The association says it is working with the International Airlines Group (IAG) in the development of the digital passport and will undertake a trial to demonstrate that this platform combined with Covid-19 testing can reopen international travel and replace quarantine.

IATA is calling for systematic Covid-19testing of all international travellers and the infrastructure was needed to enable this must support:

• Governments with the means to verify the authenticity of tests and the identity of those presenting the test certificates.
• Airlines with the ability to provide accurate information to their passengers on test requirements and verify that a passenger meets the requirements for travel.
• Laboratories with the means to issue digital certificates to passengers that will be recognised by governments.
• Travellers with accurate information on test requirements, where they can get tested or vaccinated, and the means to securely convey test information to airlines and border authorities.

Alexandre de Juniac, IATA’s director general and chief executive said borders were double locked now.

”Testing is the first key to enable international travel without quarantine measures. The second key is the global information infrastructure needed to securely manage, share and verify test data matched with traveller identities in compliance with border control requirements. That’s the job of IATA Travel Pass,” he said.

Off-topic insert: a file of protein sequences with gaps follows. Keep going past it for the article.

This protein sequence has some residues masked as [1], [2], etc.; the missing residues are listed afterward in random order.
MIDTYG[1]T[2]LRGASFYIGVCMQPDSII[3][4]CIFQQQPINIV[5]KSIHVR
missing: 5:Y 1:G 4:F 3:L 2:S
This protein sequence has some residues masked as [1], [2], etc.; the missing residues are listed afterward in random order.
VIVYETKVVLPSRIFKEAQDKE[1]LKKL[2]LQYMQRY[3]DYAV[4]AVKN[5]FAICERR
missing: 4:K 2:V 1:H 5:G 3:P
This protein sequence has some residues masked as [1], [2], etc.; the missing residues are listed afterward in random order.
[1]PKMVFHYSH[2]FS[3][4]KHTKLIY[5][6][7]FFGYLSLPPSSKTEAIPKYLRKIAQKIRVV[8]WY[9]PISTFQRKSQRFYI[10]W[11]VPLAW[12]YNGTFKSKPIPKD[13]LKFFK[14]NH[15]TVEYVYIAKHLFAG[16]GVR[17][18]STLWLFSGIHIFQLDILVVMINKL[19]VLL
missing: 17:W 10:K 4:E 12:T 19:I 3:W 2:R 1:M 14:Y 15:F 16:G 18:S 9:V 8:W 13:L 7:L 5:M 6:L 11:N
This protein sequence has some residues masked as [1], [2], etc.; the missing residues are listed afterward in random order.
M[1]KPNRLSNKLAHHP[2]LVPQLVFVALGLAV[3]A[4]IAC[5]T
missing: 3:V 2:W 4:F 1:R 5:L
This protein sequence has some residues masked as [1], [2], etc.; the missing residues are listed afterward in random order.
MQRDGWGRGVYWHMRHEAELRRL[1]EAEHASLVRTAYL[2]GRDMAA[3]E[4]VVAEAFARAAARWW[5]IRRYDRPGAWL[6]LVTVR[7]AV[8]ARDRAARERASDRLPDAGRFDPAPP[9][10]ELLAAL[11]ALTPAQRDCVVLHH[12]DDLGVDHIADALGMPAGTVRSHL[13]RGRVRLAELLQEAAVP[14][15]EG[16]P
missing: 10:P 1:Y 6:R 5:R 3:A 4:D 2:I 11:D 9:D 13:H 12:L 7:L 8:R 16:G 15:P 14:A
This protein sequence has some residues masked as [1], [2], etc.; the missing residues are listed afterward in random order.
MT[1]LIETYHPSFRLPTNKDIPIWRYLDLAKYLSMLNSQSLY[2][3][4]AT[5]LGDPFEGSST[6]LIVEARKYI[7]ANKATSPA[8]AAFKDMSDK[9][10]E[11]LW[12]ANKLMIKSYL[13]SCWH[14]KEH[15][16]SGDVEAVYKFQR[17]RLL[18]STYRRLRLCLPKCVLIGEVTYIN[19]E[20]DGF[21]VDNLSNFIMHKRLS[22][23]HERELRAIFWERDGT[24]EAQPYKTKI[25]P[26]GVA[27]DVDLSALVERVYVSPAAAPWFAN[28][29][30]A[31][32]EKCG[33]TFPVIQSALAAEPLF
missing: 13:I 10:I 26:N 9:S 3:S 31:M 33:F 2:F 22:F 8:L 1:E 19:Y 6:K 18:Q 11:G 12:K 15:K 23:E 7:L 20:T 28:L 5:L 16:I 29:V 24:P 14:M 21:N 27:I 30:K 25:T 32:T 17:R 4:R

IATA systems are used by most airlines to manage compliance with passport and visa regulations and will be the base for the global registry and verification of health requirements.

The One IDinitiative, endorsed last year by member airlines, is the base for the IATA Contactless Travel App for identity verification that would also manage the test and vaccination certificates.

“Our main priority is to get people travelling again safely. In the immediate term that means giving governments confidence that systematic Covid-19 testing can work as a replacement for quarantine requirements. And that will eventually develop into a vaccine programme,” said de Juniac who will step down next year and will be replaced by former IAG boss Willie Walsh.

A tourism group in New Zealand today also announced its plans to prepare for the return of international visitors in spite of uncertainty over when borders can open safely.

The Tourism Export Council says its Covid health and safety plan allowed businesses to demonstrate they are ready to receive international visitors ”when the time is right.”

Chief executive Lynda Keene said the council wanted the majority of its 202 inbound tour operator (ITOs) members signed up by the end of the year.

”It’s critical ITOs can advise offshore trade that New Zealand is ready to receive international visitors and we have factored in concerns travellers might have about travelling in a Covid world environment.”

Figures released by Tourism New Zealand today showed the absence of international tourists would cost about the country about $12.9 billion a year.